- Toasted: Smokehouse grilled cheese (750)
- Publix: 10 hot ‘n’ spicy wings (800)
As of writing I’m hovering just under 180, making the total loss about 70 pounds in 2.5 years and 40 pounds in the last year. I’m pretty happy with how I look and feel now, but as I’ve internalized all of these changes as my new normal I’m excited to see how far down the scale they’ll take me! Health-wise, my next steps will be to make sense of the lower-level nutrient tracking (the ratio of carbs, fats, and Protein in a meal/day), drink more water, and adopt a core workout routine. There’s always more to do and improve on. Never settle for good enough!
And if you’re reading this and feeling like you see yourself at the beginning of all of this: don’t fret! I wrote this for you! The first step is simply being more aware of your habits and intake. Don’t push harsh limits or large changes on yourself—just grab an app, start counting, and see how your own motivations change as you learn more. Adopt one small change until it becomes second-nature and then adopt another. Before you know it, the beginnings of your own journey will provide all the motivation you need for success. And if it doesn’t work? Swap a change with another. Keep it small and simple and you’ll never feel overwhelmed. The biggest hurdle to me starting any of this was a belief that I couldn’t handle the lifestyle, and all it took was a few tiny changes to prove me wrong.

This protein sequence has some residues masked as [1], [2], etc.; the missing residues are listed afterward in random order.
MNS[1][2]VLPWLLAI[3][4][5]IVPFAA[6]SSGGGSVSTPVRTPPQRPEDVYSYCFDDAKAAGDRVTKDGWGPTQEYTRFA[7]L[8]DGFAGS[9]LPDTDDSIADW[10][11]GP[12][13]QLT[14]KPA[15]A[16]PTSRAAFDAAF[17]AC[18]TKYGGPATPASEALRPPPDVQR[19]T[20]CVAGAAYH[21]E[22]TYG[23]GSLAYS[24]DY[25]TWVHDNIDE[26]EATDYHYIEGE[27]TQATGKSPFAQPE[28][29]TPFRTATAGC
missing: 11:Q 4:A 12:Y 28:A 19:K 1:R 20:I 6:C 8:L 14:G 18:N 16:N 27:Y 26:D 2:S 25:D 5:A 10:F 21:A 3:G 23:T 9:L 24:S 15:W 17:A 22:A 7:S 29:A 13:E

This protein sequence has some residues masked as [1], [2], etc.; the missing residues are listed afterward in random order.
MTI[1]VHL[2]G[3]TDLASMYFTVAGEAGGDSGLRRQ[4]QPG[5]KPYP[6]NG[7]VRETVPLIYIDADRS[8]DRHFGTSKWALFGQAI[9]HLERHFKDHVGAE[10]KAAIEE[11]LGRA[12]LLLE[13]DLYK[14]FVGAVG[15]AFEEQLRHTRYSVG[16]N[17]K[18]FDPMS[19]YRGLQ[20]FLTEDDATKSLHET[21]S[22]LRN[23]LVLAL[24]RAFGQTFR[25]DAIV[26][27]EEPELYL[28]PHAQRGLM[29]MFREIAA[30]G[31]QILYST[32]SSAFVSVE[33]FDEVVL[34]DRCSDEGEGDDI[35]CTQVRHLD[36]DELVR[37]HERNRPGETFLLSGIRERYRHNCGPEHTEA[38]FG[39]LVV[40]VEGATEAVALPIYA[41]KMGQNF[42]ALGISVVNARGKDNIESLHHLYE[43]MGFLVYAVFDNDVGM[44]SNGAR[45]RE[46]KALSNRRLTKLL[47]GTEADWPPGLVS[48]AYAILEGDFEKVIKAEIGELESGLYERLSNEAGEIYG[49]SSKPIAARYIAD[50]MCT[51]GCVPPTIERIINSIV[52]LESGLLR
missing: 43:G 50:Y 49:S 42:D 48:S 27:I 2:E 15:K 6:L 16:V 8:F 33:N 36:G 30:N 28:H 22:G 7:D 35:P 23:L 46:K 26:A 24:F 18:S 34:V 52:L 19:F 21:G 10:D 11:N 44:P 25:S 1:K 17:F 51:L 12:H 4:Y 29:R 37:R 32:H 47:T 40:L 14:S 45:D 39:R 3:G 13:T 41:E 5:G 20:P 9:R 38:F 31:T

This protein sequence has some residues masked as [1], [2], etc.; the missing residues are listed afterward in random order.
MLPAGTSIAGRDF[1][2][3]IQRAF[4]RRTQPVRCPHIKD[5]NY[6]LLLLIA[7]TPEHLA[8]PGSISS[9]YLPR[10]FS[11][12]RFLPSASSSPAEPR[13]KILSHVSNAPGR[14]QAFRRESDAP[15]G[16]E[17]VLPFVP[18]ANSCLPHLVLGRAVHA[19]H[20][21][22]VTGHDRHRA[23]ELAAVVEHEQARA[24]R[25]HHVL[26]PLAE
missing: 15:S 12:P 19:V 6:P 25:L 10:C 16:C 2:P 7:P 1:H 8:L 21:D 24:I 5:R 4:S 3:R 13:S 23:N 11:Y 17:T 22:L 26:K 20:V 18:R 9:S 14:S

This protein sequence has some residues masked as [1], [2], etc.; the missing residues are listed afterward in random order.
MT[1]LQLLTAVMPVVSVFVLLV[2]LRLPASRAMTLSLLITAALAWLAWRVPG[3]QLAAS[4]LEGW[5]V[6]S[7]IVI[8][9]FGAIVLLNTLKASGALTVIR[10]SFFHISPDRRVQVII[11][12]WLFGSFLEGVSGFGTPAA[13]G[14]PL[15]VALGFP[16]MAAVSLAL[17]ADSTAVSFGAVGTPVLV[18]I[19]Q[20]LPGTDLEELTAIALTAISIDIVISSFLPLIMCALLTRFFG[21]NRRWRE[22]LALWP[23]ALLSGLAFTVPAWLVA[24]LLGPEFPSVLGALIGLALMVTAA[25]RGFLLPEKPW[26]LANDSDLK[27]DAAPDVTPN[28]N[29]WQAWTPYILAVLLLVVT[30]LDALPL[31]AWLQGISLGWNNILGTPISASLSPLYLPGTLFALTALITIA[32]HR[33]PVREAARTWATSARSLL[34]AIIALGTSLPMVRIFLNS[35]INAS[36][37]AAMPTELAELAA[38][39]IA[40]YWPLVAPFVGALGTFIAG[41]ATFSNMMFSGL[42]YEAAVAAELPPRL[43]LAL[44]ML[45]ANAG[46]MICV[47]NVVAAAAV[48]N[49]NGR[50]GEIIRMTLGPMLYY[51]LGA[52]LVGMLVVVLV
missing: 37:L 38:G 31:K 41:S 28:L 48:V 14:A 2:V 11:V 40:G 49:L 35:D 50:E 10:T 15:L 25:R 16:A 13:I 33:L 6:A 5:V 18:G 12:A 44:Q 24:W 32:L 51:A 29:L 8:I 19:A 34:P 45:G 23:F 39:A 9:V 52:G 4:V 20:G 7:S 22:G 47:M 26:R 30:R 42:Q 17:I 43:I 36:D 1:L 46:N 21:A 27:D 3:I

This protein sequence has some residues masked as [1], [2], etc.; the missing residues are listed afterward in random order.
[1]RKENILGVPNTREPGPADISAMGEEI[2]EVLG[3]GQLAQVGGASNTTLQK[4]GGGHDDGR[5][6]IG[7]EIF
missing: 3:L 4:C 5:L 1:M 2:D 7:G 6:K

I graduated from UCF in 2008 with a degree in Digital Media. Shortly
thereafter my mom bought me a blazer to wear to interviews (thanks
Mom!). I’ve hung onto it for a decade, not wanting to admit I was too
big for it. Just recently I donated it to Goodwill for being way too big
for me. Small changes, patience, evaluate, more small changes. You can do it too.
- Haku: For putting the bug in my head about avoiding calories in drinks (and for being generally helpful always).
- Chance: For only stocking up on diet soda and showing me I could survive on it for more than a week (and for letting me sleep on the couch).
- Mak and Kelby: For showing us how a couple of guys can get fit together and not kill each other!
- Ty: For helping Rob start his journey who in turn helped me, and for showing a genuine interest in our well-being.
- Rob: For convincing me to start calorie counting, not letting me give up, helping me get started, constantly looking up calorie counts for me, learning how to ride a bike, and cooking like all the time (and waffles).
- Erik: For living with us while we drastically reduced our calorie intake and were generally picky about it. And oops sorry for accidentally helping you lose a ton of weight too.
- Vic: For checking up on me and offering encouragement often.
- Friends: Thank you for your encouragement, advice, and kind words! It’s all meant a lot to me over this journey.